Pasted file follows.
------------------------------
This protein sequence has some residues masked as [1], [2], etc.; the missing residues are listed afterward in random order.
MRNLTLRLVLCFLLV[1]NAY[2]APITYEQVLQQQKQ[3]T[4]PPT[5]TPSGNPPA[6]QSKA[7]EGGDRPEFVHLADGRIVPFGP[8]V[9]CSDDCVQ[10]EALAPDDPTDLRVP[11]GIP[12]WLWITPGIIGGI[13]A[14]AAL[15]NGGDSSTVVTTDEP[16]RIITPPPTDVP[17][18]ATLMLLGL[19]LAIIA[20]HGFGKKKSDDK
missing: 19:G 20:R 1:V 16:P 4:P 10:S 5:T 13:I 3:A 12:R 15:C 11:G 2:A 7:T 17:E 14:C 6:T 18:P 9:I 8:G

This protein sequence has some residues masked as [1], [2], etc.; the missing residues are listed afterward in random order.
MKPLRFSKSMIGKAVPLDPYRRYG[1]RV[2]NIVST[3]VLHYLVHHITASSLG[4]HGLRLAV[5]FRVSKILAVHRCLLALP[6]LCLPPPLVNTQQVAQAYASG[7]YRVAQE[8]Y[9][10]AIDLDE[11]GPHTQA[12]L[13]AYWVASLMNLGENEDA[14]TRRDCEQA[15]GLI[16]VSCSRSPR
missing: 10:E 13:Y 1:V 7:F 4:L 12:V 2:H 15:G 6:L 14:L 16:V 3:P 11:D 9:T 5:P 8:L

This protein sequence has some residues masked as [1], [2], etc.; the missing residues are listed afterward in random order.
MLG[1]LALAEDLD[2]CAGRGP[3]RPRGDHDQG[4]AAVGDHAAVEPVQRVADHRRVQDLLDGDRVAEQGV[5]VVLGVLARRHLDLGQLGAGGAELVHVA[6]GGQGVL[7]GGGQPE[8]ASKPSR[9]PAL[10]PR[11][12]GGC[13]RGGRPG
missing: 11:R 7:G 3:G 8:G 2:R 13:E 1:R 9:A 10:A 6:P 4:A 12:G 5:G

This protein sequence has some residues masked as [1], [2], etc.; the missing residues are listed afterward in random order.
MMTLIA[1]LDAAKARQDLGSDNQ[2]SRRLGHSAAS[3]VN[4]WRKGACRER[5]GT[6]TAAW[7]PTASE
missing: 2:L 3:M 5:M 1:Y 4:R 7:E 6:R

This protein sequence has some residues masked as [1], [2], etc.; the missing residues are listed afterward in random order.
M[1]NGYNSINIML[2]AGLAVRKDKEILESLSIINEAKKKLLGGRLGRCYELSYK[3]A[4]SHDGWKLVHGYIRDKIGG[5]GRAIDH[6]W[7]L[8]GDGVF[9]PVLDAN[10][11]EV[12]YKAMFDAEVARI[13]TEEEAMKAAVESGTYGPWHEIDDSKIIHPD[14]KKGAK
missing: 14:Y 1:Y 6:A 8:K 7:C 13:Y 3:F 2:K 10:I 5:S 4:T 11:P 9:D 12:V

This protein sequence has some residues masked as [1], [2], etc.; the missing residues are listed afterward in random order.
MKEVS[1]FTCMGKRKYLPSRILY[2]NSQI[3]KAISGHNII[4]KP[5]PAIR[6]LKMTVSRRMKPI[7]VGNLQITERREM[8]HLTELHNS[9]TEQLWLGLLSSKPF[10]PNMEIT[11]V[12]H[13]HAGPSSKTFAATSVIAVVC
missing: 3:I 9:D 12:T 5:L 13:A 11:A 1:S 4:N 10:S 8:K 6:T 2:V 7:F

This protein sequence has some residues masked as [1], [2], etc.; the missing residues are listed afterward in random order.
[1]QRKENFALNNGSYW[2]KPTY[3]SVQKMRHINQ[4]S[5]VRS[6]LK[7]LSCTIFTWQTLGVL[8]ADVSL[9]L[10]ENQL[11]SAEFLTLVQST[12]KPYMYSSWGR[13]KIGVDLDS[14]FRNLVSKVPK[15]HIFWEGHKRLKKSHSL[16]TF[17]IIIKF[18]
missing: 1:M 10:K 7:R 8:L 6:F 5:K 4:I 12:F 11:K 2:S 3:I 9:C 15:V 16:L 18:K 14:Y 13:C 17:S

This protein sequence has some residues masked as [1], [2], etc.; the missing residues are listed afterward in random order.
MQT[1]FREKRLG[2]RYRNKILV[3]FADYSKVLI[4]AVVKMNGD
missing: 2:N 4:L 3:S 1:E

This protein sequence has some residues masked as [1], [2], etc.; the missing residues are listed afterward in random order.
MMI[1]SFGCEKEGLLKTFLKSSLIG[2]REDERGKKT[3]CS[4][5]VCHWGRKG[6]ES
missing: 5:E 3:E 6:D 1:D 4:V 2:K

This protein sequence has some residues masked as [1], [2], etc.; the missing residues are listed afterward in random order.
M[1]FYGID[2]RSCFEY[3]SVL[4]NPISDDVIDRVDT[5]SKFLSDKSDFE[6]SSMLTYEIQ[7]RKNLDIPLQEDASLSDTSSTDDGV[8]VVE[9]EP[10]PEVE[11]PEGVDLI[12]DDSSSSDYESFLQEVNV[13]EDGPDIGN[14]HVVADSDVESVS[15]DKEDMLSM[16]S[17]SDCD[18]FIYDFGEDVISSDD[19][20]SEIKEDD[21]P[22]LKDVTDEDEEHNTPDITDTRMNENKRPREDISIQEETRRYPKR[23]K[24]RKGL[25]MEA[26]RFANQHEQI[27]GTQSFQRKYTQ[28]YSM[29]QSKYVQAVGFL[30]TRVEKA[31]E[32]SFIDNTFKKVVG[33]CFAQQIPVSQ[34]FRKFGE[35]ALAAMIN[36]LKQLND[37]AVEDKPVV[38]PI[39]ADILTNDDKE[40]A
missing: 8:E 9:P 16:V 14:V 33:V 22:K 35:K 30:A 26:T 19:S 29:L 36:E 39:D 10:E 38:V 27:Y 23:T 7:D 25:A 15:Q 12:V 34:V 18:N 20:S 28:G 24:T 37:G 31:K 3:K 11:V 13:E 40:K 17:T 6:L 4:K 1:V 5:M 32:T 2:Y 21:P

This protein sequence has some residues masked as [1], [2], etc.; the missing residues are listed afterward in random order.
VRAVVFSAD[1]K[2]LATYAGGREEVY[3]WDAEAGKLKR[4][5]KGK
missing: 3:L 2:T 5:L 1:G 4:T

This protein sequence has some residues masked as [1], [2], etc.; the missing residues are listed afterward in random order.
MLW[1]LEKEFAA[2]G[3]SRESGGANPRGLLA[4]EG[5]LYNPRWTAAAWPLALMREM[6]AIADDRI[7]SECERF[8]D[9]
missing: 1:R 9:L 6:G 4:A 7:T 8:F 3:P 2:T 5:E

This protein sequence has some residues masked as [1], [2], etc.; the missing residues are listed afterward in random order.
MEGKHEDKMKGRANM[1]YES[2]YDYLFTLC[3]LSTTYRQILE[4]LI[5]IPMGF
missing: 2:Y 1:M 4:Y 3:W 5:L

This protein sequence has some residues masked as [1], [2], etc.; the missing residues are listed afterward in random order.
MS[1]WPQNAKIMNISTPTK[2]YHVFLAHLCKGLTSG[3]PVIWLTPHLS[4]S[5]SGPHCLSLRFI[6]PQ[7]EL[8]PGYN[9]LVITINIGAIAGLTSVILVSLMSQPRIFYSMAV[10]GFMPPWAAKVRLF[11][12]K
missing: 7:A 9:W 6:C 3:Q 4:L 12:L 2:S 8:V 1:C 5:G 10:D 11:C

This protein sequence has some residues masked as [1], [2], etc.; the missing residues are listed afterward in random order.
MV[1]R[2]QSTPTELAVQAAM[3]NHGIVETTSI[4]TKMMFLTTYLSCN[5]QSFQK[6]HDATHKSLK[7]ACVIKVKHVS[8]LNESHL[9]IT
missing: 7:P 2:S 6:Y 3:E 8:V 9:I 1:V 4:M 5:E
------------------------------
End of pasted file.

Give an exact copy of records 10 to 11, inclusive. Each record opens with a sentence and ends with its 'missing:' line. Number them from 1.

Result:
This protein sequence has some residues masked as [1], [2], etc.; the missing residues are listed afterward in random order.
M[1]FYGID[2]RSCFEY[3]SVL[4]NPISDDVIDRVDT[5]SKFLSDKSDFE[6]SSMLTYEIQ[7]RKNLDIPLQEDASLSDTSSTDDGV[8]VVE[9]EP[10]PEVE[11]PEGVDLI[12]DDSSSSDYESFLQEVNV[13]EDGPDIGN[14]HVVADSDVESVS[15]DKEDMLSM[16]S[17]SDCD[18]FIYDFGEDVISSDD[19][20]SEIKEDD[21]P[22]LKDVTDEDEEHNTPDITDTRMNENKRPREDISIQEETRRYPKR[23]K[24]RKGL[25]MEA[26]RFANQHEQI[27]GTQSFQRKYTQ[28]YSM[29]QSKYVQAVGFL[30]TRVEKA[31]E[32]SFIDNTFKKVVG[33]CFAQQIPVSQ[34]FRKFGE[35]ALAAMIN[36]LKQLND[37]AVEDKPVV[38]PI[39]ADILTNDDKE[40]A
missing: 8:E 9:P 16:V 14:V 33:V 22:K 35:K 30:A 26:T 19:S 29:L 36:E 39:D 10:E 38:V 27:Y 23:T 7:D 25:A 15:Q 12:V 34:V 18:N 20:S 28:G 24:T 37:G 31:K 3:K 11:V 13:E 40:K 17:T 6:L 4:K 1:V 5:M 32:T 2:Y 21:P

This protein sequence has some residues masked as [1], [2], etc.; the missing residues are listed afterward in random order.
VRAVVFSAD[1]K[2]LATYAGGREEVY[3]WDAEAGKLKR[4][5]KGK
missing: 3:L 2:T 5:L 1:G 4:T